Quick Links
Advertise with Sarbanes Oxley Compliance Journal

< Back

Sarbanes Oxley : Section 404

The Sarbanes-Oxley Investment

A Section 404 Cost Study for Smaller Public Companies

By Robert Benoit
Robert Benoit
Lord & Benoit

The Sarbanes-Oxley Act of 2002, Section 404(a) requires smaller public companies (non-accelerated filers ) with fiscal years ending after December 15, 2007 to document a Management Assessment of their Internal Controls over Financial Reporting (ICFR). Outside auditors of non-accelerated filers however, are not required to opine or test internal controls under PCAOB (Public Company Accounting Oversight Board) Auditing Standards until years ending after December 15, 2008.

Despite the timely issuance of the Securities and Exchange Commission (SEC) Interpretive Guidance on June 27, 2007 and the issuance of the related PCAOB Auditing Standard No. 5, the House Committee on Small Business expressed concern that the cost of Section 404(b) of the Sarbanes-Oxley Act of 2002 (SOX 404) on small companies is still unknown and could therefore be disproportionately high for smaller publicly held companies. Costs estimates of the Section 404(b) were therefore requested prior the law being enforced.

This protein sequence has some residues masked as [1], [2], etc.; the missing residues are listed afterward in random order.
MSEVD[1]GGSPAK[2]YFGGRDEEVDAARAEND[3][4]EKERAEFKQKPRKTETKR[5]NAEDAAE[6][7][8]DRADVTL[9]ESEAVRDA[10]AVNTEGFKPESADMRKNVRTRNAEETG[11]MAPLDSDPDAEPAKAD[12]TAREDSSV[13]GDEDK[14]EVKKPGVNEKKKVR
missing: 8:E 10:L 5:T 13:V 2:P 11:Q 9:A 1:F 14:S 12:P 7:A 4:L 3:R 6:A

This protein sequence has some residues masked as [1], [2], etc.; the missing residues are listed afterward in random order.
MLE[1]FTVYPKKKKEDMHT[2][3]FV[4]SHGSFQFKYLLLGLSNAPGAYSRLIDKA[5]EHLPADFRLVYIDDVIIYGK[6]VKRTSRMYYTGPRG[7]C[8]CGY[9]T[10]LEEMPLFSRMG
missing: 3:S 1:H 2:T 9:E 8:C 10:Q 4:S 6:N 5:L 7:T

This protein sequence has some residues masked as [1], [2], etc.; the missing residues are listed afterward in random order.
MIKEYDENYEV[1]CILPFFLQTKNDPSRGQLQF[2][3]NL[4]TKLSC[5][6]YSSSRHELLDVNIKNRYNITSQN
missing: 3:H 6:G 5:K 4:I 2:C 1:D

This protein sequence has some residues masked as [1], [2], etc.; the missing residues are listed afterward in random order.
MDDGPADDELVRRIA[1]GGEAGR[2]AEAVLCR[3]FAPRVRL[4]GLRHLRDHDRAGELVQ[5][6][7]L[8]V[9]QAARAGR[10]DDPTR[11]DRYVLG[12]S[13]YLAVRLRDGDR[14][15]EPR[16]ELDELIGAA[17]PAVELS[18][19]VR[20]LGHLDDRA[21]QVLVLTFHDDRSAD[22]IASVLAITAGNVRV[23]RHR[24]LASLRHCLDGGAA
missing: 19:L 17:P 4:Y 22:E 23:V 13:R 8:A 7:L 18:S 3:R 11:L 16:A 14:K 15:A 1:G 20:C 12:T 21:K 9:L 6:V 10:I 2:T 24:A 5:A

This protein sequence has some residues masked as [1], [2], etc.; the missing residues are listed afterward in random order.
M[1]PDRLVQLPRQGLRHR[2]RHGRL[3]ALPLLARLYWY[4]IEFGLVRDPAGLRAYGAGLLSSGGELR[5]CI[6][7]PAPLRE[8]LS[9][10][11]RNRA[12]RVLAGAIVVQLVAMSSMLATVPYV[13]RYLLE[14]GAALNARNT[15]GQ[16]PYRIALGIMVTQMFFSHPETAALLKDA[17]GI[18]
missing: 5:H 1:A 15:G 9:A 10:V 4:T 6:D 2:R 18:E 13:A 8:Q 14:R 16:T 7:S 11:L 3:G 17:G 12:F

In response to this, SEC Chairman Christopher Cox indicated in a hearing to the House Committee on Small Business that he was considering extending the delay in the auditor attestation requirement of Section 404(b) for non-accelerated filers until years ending after December 15, 2009 in order to gather cost estimates associated with the new standards.

In an effort to help understand the costs of a non-accelerated filer complying with Section 404(a) and Section 404(b) for the first time, Lord & Benoit, LLC, a SOX Research and Compliance firm has gathered empirical cost data to answer the timely question:

What exactly is the cost for a smaller public company to comply with Sarbanes-Oxley Section 404(a) and Section 404(b) regulations using the latest guidance issued by the SEC and PCAOB?

The following were the results of the research:

1. The average cost of complying with Section 404(a) Management Assessment for non-accelerated filers was $53,724. Total costs of complying with Section 404(a) ranged from as low as $15,000 for a smaller software company to as high as $162,000 .

2. The average projected cost of complying with Section 404(b) Auditor Attestations of ICFR for all of the non-accelerated filers were $24,750. The range of audit fee increases was as low as $7,517 and as high as $86,417.